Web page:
Aphaca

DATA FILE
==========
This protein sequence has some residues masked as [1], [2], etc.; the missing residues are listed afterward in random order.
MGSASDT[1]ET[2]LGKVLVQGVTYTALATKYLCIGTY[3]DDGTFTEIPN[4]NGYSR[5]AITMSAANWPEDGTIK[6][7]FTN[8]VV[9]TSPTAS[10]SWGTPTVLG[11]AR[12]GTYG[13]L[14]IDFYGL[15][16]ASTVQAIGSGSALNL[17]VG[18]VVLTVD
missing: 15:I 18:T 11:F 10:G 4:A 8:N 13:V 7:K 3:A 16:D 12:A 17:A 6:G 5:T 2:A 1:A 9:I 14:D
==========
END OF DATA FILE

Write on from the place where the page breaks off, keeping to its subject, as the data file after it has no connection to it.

Aphaca (τὰ '῎Αφακα, according to the ancients, from the Heb., אָפִק, aphaks, to embrace, with reference to the loves of Venus and Adonis, Etymol. Mag. s.v.; see Movers, Phnm. 1, 192), a town of Coele-Syria, midway between Heliopolis and lyblus (Zosim. Hist. 1, 58), a position, as Reland thinks (Paloest. p. 315), not inconsistent with the other notices of the place as being situated on Lebanon. It was notorious for its temple of Venus, where all the abominations of an impure idolatry were practiced to such a degree that Constantine destroyed it (Euseb. Vit. Const. 3, 55; Sozomen, Hist. Eccl. 1, 5). Near it was a lake celebrated for certain marvellous properties (Seneca, Quest. Nat. 3, 25). It has been regarded as identical with the APHEKI SEE APHEKI (q.v.) of Jos 19:30, and the Aphik of Jg 1:31. Seetzen first observed the probable coincidence of Aphaca with the present A4fka, a village of the region indicated, and containing ruins (Reisen, 1, 245), which have since been described by Thomson (in the Bibliotheca Sacra, 1838, p. 5). The lake has been identified with that now called Limru, three hours distant (Burckhardt, Travels, p. 25), but Robinson thinks it is rather the neighboring spring (new ed. of Researches, 3, 607).

 
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